He went on to graduate with honors from Durham High School near Chico and Butte College. He earned a paralegal certificate from California State University, Chico, before entering law school in the belief he could practice upon graduating and passing the bar.

He completed an unpaid internship with a local attorney, Adam Sorrells, that included writing briefs and courtroom work in a personal injury case in San Francisco that resulted in a $660,000 award from a trucking company to an accident victim.

“His legal acumen and intellect is top-notch,” Sorrells said. “He grasps legal concepts instantly. And he wants to help people and is selfless with his time.”

California Attorney General Kamala Harris, the American Civil Liberties Union and the Dream Bar Association, a group supporting undocumented law students, joined the State Bar last year in backing Garcia’s legal quest to win issuance of his California law license.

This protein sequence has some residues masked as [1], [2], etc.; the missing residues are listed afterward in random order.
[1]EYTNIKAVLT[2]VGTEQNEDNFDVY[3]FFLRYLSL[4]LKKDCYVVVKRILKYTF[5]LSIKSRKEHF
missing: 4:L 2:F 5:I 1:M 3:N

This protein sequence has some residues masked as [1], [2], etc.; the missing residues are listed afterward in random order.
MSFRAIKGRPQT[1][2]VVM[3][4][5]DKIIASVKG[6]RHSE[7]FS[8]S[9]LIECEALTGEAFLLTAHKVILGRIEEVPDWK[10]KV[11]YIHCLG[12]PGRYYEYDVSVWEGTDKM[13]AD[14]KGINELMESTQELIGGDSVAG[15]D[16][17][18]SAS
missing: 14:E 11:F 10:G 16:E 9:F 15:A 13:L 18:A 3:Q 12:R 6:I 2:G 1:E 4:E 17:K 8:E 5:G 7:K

“I think he is what our country symbolizes: the hope that people can come to this country, born in poverty, and climb their way up to fulfill the American dream,” said Holly Cooper, a staff attorney with the UC Davis Immigration Law Clinic, which also filed briefs supporting Garcia’s appeal. “If we say, despite all of your hard work and what you have rightfully obtained, that we’re going to create this glass ceiling for undocumented immigrants, then the American dream becomes illusory.”

Attorneys for the State Bar’s Committee of Bar Examiners, including UC Davis law school dean Kevin R. Johnson, argued in a brief that granting Garcia a law license didn’t violate federal statutes prohibiting unauthorized immigrants from seeking “public resources.”

“Mr. Garcia and other similarly situated individuals – who have graduated from law school and passed one of the most difficult examinations in the United States – are not seeking ‘public resources,’” the lawyers for the bar committee wrote. “Indeed, there may be no better example of individuals who are relying upon their ‘own capabilities’ as opposed to ‘public resources.’”

Larry DeSha, a retired prosecutor for the State Bar, wrote an opposing brief, declaring that “Mr. Garcia is not qualified to practice law because he continually violated federal law by his presence in the United States” as an undocumented immigrant.